Defense Intelligence Production: A New Direction for the 21st Century pursues changes that must occur and builds on guidance and direction from the Secretary of Defense and the Chairman, Joint Chiefs of Staff. It will move todays Production Community a federated group of diverse organizations to a higher level of cooperation and collaboration that will strengthen intelligence support to an increasing number of customers. The future production environment must radically change. Virtual analysis will expand todays traditional production efforts to integrate existing stove-piped processing and exploitation capabilities, as well as incorporate new, nontraditional sources of information. New operating procedures will cross existing organizational lines throughout the Defense Intelligence Community, as well as the wider Intelligence Community. As this strategic vision and plan take shape through the detailed implementation plan, we will be better able to meet tomorrows challenges and provide the best defense intelligence support to the nation..
This is a plan for change. It calls for a change in our culture, in our definition of production, in our understanding of customers, and in our way of doing business. We cannot avoid this necessity to change, for the future's changes will occur whether we participate or not. We must be poised to meet markedly different requirements from a diverse set of customers-policy makers, warfighters, and the acquisition professionals ensuring our future capabilities-addressing new global threats with ever-increasing levels of detail, and in highly compressed timelines. We must accomplish these expanding responsibilities with almost one-third fewer production personnel than we had in 1992. Although technological tools present opportunities for more efficient and focused analytic effort, these same tools also challenge us to examine the foundation of our business processes. Conducting our activities in the same, traditional manner, only faster and by electronic means, will not allow us to answer our customers' intelligence needs in the 21st century. The Defense Intelligence Production Community will have new partners and new relationships in tomorrow's virtual analytic environment. Through the implementation of this plan, we will coalesce into a Community-wide analytic capability-no longer as individual organizational entities-but rather making the most of resources and leveraging unique expertise for the benefit of the entire Community. Our customers will benefit as we strive to produce more effective intelligence in a more efficient and cost-effective manner. This plan outlines a direction for Defense Intelligence production as it moves toward the 2010 environment and beyond. Together we need to develop our investment strategies, our business processes, and position our resources to carry out our mission: To affect Defense policy decisions and enhance military operations by producing intelligence that ensures information superiority.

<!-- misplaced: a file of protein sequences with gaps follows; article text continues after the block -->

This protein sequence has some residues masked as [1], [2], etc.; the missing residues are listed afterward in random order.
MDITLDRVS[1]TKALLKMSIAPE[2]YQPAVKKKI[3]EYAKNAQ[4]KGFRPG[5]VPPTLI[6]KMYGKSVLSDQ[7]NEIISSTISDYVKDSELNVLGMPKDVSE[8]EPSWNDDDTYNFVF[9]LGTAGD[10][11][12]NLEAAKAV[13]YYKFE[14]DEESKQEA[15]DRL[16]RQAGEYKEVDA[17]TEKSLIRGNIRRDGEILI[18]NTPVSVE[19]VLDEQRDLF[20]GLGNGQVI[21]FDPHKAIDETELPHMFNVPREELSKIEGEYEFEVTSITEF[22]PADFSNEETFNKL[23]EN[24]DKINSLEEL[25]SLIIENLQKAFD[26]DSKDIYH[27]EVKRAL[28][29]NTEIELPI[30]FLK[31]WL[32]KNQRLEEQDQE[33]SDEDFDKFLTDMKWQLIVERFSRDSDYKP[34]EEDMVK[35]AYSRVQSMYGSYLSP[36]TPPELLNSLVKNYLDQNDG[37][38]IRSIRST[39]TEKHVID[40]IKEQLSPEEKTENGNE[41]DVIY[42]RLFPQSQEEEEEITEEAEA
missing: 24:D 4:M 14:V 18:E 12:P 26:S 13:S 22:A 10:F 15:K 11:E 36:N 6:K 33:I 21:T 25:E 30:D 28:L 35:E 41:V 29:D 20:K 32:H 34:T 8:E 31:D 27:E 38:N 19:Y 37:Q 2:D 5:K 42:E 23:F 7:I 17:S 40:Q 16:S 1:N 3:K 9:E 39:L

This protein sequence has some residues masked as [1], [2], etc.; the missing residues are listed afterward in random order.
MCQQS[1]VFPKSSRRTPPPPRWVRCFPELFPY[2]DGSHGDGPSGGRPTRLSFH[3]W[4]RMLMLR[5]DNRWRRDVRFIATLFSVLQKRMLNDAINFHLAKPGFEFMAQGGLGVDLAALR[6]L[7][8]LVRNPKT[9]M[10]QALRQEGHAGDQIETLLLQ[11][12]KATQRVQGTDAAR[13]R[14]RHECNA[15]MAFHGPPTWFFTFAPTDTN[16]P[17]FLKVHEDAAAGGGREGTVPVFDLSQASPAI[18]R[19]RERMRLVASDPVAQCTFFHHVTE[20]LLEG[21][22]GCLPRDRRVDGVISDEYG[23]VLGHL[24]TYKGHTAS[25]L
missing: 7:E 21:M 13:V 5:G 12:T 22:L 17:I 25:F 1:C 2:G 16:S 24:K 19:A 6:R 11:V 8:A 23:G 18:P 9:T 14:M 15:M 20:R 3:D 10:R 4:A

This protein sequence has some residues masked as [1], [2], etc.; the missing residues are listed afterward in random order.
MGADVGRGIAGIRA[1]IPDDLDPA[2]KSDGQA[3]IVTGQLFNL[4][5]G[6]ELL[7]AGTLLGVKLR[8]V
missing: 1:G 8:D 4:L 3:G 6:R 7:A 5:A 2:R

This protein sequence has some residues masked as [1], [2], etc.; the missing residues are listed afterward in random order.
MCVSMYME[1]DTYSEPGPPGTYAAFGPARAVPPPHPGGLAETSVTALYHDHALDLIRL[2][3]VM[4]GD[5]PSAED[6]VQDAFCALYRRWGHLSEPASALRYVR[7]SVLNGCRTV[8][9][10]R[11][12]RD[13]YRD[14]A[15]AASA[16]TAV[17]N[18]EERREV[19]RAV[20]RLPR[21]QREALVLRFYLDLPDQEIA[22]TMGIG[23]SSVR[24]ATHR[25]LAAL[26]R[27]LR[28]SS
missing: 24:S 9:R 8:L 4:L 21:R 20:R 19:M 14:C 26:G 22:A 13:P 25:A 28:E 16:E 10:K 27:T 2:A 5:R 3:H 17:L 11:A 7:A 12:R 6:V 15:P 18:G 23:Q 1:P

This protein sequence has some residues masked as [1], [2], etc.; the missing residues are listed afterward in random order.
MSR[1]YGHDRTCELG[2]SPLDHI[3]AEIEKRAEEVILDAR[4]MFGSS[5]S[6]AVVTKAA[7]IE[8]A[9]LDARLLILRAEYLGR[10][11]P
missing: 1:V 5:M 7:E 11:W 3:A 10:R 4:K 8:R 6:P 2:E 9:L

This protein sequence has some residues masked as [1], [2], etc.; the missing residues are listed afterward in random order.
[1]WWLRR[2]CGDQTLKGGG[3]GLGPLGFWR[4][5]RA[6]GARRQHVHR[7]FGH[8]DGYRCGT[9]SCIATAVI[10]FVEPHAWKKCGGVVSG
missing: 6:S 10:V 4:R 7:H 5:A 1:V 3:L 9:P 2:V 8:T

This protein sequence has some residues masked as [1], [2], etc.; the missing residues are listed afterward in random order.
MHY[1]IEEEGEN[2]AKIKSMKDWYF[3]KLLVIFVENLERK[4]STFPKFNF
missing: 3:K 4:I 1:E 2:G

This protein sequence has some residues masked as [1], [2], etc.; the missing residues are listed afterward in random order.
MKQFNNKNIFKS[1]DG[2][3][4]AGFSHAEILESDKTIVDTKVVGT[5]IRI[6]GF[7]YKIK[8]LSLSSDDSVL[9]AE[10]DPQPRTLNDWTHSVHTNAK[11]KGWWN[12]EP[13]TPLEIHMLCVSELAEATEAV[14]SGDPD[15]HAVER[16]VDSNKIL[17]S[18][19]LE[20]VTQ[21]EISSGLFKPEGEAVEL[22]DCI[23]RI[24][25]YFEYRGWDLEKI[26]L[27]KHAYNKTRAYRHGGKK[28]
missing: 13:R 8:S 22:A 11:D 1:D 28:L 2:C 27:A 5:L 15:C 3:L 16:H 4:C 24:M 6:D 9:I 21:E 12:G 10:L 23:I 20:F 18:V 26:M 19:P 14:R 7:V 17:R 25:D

William R. Grundmann
Defense Intelligence Production
Values are the fundamental beliefs that drive behavior and decisionmaking. They must be reflected in our business processes and culture. Although members may have additional values for their individual organizations, the following ones describe our corporate identity as a Defense Intelligence Production Community:
1. Customer Orientation
We exist for our customers-policy makers, warfighters and the acquisition professionals ensuring our future capabilities-and must focus on their current and emerging needs and requirements. They are our partners in defining needs, documenting requirements, and using intelligence. Customers must be involved in the process of creating products and in assessing their value. Customer support is a production community responsibility that extends beyond the boundaries of individual organizations. Customer priorities will be reflected in the producers' priorities and schedules.
2. Trust in Teamwork
Community interreliance is a requirement, not a luxury. Trust and teamwork are essential for effective and efficient production. As a community, we can produce more than we could working individually. Analysis and production require a community approach to develop common priorities, complementary capabilities, a single management process, and a global investment strategy. We must leverage the expertise of each organization to respond to the entire customer base.
3. Developing Our People